Recently, I’ve been learning as much as I can about mindfulness as a technique for stress reduction. I was so skeptical, but I’d reached the point where I was ready to try anything. And the funny part? As much as I resisted, I now believe mindfulness practices were the answer to stress and anxiety that I was seeking.
We’re all capable of mindfulness, but it’s easy to lose sight of the techniques we need when we’re feeling stressed out and overwhelmed. As a full-time working mom with a corporate career that required frequent business travel, I was often stressed. Add in the anxiety and trauma that comes with foster care and foster parenting, becoming a family of four in an incredibly short period of time, and life was beginning to feel out of control. In the end, an unexpected layoff may have been a blessing in disguise. (You can read more about that experience in my post on New Beginnings.)
One of the best things I did for myself during this period of time was work with a career coach who encouraged mindfulness practices. And the more time I made for mindfulness, even when I was convinced I didn’t have a minute to spare, the better I felt. If you’ve ever felt the same, I genuinely encourage you to give mindfulness techniques a try for stress reduction.
What is Mindfulness?
According to Mindful.org, “mindfulness is the basic human ability to be fully present, aware of where we are and what we’re doing, and not overly reactive or overwhelmed by what’s going on around us.”
I have yet to meet a mom of little ones who couldn’t use more mindfulness practices in their life!
How to Practice Mindfulness
- Take a few minutes and find a comfortable space. That’s it. You don’t need any special equipment, just a little room to sit, stand or lay down where you feel comfortable.
- Observe the present moment. Your goal is to pay attention, without judgement. There’s no need to empty your head of thoughts. Just focus on being in the moment.
- Don’t get derailed by judgments. We all have them and its inevitable that you’ll begin noticing them as you practice mindfulness. Acknowledge that they’re there, but then let them roll by.
- Refocus on observing the present moment as it is. It’s normal to get carried away by your thoughts. The goal of mindfulness is to return, over and over, to the present moment.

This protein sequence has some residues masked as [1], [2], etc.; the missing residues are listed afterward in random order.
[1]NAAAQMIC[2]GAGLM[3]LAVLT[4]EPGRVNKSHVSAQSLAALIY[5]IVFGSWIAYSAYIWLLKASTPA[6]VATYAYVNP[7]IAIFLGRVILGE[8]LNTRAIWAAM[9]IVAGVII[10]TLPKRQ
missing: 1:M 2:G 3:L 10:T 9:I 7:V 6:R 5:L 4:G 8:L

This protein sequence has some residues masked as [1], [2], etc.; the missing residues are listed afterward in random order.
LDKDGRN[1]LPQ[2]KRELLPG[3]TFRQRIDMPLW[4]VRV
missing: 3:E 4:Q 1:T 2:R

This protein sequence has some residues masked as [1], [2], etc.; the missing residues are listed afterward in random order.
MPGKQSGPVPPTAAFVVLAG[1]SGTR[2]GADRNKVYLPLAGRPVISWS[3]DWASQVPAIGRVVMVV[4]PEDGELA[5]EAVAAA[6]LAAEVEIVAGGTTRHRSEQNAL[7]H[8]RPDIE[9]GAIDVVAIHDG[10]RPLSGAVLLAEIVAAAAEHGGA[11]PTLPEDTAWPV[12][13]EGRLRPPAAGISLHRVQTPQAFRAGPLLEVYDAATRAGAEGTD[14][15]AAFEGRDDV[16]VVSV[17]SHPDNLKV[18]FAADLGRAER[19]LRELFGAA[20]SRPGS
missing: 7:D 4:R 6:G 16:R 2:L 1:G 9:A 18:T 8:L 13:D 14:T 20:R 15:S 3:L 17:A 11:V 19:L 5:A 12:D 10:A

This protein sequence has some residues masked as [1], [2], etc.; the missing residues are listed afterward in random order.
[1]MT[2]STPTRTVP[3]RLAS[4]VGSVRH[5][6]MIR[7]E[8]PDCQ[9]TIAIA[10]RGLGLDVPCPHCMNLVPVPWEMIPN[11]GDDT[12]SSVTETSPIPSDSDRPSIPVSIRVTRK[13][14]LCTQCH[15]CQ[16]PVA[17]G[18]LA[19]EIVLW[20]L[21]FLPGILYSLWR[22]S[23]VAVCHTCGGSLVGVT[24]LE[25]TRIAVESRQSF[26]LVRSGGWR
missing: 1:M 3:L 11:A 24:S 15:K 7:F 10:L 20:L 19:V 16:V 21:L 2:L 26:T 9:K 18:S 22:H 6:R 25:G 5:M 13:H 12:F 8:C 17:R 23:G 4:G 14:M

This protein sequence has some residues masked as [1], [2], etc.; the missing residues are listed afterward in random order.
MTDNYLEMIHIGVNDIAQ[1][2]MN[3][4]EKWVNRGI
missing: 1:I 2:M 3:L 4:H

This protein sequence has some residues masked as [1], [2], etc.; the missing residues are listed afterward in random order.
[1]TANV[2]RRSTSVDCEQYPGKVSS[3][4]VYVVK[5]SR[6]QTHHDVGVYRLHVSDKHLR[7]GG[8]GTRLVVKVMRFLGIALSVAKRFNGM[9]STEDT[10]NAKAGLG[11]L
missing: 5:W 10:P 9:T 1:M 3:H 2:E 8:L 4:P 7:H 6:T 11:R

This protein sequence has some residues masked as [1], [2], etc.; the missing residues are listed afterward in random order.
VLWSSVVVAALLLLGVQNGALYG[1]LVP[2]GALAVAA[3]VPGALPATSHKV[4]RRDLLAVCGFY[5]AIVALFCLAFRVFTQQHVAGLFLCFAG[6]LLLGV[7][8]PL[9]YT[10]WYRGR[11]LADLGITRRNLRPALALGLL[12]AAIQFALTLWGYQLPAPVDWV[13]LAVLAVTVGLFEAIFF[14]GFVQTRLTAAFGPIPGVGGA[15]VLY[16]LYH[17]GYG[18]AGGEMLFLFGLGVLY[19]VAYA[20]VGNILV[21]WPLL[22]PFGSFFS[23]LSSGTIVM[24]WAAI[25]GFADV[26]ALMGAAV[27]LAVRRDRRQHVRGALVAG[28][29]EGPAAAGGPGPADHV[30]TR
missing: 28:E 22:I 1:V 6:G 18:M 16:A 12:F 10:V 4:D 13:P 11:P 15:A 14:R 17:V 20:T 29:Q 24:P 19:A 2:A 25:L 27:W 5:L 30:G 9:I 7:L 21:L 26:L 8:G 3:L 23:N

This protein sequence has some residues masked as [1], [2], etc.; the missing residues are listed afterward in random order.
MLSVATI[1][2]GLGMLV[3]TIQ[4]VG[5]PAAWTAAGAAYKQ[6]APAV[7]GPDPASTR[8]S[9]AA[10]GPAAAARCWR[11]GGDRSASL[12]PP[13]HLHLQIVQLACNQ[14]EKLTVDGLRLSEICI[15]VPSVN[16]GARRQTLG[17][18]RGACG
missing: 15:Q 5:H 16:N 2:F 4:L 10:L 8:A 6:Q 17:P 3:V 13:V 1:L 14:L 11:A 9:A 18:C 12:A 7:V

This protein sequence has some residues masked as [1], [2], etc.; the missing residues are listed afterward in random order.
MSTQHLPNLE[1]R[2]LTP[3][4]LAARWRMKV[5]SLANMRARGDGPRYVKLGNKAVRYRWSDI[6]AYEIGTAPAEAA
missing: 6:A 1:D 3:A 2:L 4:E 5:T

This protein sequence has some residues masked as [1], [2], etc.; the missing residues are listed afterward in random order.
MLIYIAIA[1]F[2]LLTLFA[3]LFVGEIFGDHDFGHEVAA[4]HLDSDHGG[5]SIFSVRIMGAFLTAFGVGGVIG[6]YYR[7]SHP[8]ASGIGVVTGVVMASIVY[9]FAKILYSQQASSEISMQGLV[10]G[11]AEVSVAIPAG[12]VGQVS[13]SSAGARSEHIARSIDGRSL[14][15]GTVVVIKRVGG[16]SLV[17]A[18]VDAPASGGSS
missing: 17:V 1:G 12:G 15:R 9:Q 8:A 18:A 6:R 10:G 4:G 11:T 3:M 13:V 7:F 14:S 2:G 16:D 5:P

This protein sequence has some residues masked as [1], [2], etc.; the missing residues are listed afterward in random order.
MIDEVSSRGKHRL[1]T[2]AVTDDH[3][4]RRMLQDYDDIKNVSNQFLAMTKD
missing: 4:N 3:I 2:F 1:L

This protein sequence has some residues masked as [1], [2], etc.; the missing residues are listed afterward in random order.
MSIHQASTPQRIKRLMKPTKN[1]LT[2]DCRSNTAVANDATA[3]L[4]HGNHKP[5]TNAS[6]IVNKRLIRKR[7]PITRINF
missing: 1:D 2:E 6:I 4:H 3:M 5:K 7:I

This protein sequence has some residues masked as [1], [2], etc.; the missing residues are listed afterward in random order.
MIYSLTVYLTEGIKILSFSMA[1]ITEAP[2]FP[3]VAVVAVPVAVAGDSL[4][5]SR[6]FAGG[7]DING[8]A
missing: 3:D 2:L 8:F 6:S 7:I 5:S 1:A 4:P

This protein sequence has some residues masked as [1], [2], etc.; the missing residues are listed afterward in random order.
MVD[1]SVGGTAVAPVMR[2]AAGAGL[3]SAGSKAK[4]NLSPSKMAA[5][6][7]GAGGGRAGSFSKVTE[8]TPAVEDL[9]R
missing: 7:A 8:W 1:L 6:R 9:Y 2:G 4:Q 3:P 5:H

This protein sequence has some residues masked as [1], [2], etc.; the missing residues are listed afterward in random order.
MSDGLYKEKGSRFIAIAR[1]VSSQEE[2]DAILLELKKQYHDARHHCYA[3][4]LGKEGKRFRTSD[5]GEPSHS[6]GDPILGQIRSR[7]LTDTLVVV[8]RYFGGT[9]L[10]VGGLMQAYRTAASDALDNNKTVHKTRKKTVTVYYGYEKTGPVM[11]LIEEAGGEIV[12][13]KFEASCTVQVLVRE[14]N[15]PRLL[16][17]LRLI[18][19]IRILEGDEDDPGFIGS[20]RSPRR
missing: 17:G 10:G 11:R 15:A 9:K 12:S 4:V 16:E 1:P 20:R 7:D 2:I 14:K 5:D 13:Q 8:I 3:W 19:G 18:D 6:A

- Be gentle with yourself. It’s okay if your mind wanders. Don’t judge yourself for becoming distracted. Instead, focus on noticing that your mind has wandered and gently lead it back to observing the present moment.
And that’s it. So simple, but difficult at the same time. Stick with it and you’ll find that tapping into that feeling of calm that comes from practicing mindfulness will become easier in time. And the benefits of mindfulness will only continue to accrue as you deepen your practice.
The Benefits of Mindfulness Based Stress Reduction Techniques
The American Psychiatric Association has found numerous benefits of mindfulness, including:
- Stress reduction
- Increased immune functioning
- Reduced rumination
- Greater focus
- Improved working memory
- Decreased emotional reactivity
- Increased cognitive flexibility
- Greater relationship satisfaction
- Improved fear modulation
3 Easy Mindfulness Breathing Techniques for Stress Reduction
- Take a slow, deep breath in
- Pause for a moment
- Slowly let your breath out
- Pause briefly before beginning the sequence again
Relaxing Breath, or the 4-7-8 Count
- Rest the tip of your tongue on the back of your teeth
- Let out a deep exhale and don’t be afraid to sigh or let the air make a whooshing sound
- Close your mouth and inhale through your nose for a count of four
- Hold your breath for a count of seven
- Exhale completely for a count of eight, letting out another sigh or whooshing sound
- Repeat the sequence until you feel tranquil and relaxed
Abdominal Breathing for Stress Reduction
- Place one hand on your chest
- Place your other hand on your stomach
- Take a deep breath in through your nose
- Feel your hand on your stomach rise as you inflate your diaphragm with air
- Slowly release your breath through your mouth
Do Breathing Exercises Help Anxiety?
Yes, breathing exercises can be helpful for anxiety. Anxiety is often accompanied by shallow breathing, so focusing on being mindful of your breath and practicing deep breathing exercises can be an effective way of inducing a state of calm.
Interested in More Stress Reduction Techniques?
Have you tried any mindfulness-based stress reduction techniques? How do you combat the stresses of mom life?
I did a 6 week mindfulness course on Living with Pain. It was very interesting meeting & sharing with others,( most of whom had a lot more pain than me to deal with).
We always started with a long relaxation.
We all found (through keeping a diary) that we go hell for leather at things & then collapse. We tried to learn to stop before we get tired. That was very helpful.
My late husband used to say at parties, Let’s go while the going is good, whereas I always wanted to stay longer.